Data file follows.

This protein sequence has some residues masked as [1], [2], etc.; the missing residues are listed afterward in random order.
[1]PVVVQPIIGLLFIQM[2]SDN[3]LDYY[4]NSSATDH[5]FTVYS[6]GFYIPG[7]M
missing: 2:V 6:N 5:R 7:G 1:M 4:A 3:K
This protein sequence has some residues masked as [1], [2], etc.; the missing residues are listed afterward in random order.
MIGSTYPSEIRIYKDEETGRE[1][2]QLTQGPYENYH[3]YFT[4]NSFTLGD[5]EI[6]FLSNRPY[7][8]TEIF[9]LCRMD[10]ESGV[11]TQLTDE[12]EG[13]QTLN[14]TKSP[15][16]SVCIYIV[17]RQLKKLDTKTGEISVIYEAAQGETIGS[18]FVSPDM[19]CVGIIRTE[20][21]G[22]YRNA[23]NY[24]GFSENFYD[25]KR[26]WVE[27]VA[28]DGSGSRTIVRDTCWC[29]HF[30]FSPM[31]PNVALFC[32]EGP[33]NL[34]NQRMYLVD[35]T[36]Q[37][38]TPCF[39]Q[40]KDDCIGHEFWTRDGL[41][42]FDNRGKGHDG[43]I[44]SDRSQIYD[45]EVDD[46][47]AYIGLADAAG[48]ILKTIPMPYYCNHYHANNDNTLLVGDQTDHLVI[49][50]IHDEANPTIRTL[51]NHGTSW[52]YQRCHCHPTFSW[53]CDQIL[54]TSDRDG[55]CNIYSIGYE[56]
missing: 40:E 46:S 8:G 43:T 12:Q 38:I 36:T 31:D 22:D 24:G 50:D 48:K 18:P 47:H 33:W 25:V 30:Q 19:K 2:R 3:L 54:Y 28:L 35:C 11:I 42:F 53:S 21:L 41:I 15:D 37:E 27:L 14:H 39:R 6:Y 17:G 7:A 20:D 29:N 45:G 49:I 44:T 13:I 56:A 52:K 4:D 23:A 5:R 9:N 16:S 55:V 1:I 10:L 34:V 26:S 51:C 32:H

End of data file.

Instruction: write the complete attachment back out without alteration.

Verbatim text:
This protein sequence has some residues masked as [1], [2], etc.; the missing residues are listed afterward in random order.
[1]PVVVQPIIGLLFIQM[2]SDN[3]LDYY[4]NSSATDH[5]FTVYS[6]GFYIPG[7]M
missing: 2:V 6:N 5:R 7:G 1:M 4:A 3:K
This protein sequence has some residues masked as [1], [2], etc.; the missing residues are listed afterward in random order.
MIGSTYPSEIRIYKDEETGRE[1][2]QLTQGPYENYH[3]YFT[4]NSFTLGD[5]EI[6]FLSNRPY[7][8]TEIF[9]LCRMD[10]ESGV[11]TQLTDE[12]EG[13]QTLN[14]TKSP[15][16]SVCIYIV[17]RQLKKLDTKTGEISVIYEAAQGETIGS[18]FVSPDM[19]CVGIIRTE[20][21]G[22]YRNA[23]NY[24]GFSENFYD[25]KR[26]WVE[27]VA[28]DGSGSRTIVRDTCWC[29]HF[30]FSPM[31]PNVALFC[32]EGP[33]NL[34]NQRMYLVD[35]T[36]Q[37][38]TPCF[39]Q[40]KDDCIGHEFWTRDGL[41][42]FDNRGKGHDG[43]I[44]SDRSQIYD[45]EVDD[46][47]AYIGLADAAG[48]ILKTIPMPYYCNHYHANNDNTLLVGDQTDHLVI[49][50]IHDEANPTIRTL[51]NHGTSW[52]YQRCHCHPTFSW[53]CDQIL[54]TSDRDG[55]CNIYSIGYE[56]
missing: 40:E 46:S 8:G 43:T 12:Q 38:I 36:T 31:D 22:D 24:G 50:D 48:K 18:P 47:H 33:W 25:V 30:Q 19:K 2:R 3:L 54:Y 28:L 35:C 11:I 42:F 53:S 21:L 41:I 15:D 37:E 27:L 14:H 39:R 6:Y 17:G 7:A 20:D 29:N 45:G 49:I 44:T 13:I 56:A 52:K 4:D 23:A 5:R 9:N 16:S 55:V 1:I 10:L 34:V 26:S 51:C 32:H